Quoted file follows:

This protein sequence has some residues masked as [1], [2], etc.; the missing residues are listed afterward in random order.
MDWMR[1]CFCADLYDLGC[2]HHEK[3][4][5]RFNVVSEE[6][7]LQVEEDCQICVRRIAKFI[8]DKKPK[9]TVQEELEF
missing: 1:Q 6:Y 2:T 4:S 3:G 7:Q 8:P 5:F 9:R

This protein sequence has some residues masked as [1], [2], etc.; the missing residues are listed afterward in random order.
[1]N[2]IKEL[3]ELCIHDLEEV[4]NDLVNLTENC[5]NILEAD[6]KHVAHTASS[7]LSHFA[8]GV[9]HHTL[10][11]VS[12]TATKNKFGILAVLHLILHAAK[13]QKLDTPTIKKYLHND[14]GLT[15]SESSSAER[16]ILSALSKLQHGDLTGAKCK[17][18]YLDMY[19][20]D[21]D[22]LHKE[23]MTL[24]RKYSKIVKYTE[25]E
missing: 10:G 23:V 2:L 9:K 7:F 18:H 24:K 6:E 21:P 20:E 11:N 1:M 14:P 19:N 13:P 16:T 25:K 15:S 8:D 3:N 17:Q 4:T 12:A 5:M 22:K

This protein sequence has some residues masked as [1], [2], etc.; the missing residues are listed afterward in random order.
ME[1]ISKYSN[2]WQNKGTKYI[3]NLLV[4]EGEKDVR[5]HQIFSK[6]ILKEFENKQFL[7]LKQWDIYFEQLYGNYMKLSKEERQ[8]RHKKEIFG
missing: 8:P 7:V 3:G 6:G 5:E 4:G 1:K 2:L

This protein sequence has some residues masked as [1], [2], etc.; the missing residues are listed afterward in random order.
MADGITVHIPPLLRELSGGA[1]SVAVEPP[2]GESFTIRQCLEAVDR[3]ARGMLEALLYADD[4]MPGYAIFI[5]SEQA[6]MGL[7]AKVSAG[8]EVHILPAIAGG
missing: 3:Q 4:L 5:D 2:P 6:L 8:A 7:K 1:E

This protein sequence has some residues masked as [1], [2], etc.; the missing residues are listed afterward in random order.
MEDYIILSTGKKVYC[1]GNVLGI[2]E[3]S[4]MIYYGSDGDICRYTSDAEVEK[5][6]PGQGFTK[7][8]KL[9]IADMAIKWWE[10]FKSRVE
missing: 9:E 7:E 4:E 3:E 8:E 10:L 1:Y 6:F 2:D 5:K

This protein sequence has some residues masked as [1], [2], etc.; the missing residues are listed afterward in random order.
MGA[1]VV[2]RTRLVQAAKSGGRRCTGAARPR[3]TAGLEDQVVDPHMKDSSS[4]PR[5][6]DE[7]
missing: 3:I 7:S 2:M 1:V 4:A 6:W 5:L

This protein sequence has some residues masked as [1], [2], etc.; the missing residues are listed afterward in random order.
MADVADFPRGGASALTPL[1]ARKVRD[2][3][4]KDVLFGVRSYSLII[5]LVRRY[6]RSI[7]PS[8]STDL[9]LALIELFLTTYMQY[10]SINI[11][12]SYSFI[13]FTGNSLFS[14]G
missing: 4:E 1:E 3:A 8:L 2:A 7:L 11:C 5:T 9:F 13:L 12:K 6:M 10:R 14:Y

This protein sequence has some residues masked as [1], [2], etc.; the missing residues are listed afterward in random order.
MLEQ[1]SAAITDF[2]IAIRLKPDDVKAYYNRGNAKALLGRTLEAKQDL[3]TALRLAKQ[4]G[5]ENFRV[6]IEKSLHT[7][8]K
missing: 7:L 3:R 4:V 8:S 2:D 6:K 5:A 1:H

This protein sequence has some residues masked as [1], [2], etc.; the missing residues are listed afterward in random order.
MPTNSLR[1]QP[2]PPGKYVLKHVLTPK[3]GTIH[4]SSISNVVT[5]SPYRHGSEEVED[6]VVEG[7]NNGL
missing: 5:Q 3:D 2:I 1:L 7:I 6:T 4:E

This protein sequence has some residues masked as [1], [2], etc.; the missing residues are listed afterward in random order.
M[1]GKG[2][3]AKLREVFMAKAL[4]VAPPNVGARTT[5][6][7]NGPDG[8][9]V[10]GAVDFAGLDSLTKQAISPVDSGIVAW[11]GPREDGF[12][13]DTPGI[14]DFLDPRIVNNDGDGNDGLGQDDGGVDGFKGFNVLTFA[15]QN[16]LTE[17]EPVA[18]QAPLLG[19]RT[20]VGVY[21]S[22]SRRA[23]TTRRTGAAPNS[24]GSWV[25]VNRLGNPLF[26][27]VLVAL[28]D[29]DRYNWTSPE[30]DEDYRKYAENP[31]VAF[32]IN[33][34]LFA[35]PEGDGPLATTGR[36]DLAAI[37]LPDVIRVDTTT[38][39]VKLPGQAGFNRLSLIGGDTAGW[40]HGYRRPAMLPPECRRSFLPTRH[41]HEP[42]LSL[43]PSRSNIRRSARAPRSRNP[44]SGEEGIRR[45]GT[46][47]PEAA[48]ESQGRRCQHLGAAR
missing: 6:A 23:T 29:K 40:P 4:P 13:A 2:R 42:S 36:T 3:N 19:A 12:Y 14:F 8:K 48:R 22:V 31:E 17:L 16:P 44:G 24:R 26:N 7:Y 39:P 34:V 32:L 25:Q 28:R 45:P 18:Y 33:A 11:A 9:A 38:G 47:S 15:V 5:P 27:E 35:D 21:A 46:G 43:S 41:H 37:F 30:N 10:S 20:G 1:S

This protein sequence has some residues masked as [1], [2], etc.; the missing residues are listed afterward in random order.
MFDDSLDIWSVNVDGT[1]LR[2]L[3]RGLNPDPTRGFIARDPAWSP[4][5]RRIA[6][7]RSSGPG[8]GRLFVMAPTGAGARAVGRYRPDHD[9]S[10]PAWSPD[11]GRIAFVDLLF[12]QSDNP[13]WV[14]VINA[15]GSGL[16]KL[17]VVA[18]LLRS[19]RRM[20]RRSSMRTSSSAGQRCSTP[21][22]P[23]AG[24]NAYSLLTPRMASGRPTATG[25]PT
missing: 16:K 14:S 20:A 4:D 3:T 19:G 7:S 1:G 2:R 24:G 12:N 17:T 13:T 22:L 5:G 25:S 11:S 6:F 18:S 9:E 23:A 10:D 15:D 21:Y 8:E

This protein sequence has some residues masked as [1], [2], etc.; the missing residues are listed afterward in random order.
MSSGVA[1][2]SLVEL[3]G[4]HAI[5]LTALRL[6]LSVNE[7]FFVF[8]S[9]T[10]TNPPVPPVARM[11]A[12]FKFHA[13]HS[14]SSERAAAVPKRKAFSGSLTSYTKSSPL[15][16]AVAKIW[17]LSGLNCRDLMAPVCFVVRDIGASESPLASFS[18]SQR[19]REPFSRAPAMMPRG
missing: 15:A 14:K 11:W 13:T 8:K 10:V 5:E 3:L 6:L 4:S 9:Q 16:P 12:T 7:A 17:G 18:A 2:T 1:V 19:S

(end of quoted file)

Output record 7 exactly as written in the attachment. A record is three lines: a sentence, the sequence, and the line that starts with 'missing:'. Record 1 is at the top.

This protein sequence has some residues masked as [1], [2], etc.; the missing residues are listed afterward in random order.
MADVADFPRGGASALTPL[1]ARKVRD[2][3][4]KDVLFGVRSYSLII[5]LVRRY[6]RSI[7]PS[8]STDL[9]LALIELFLTTYMQY[10]SINI[11][12]SYSFI[13]FTGNSLFS[14]G
missing: 4:E 1:E 3:A 8:L 2:A 7:L 11:C 5:T 9:F 13:L 12:K 6:M 10:R 14:Y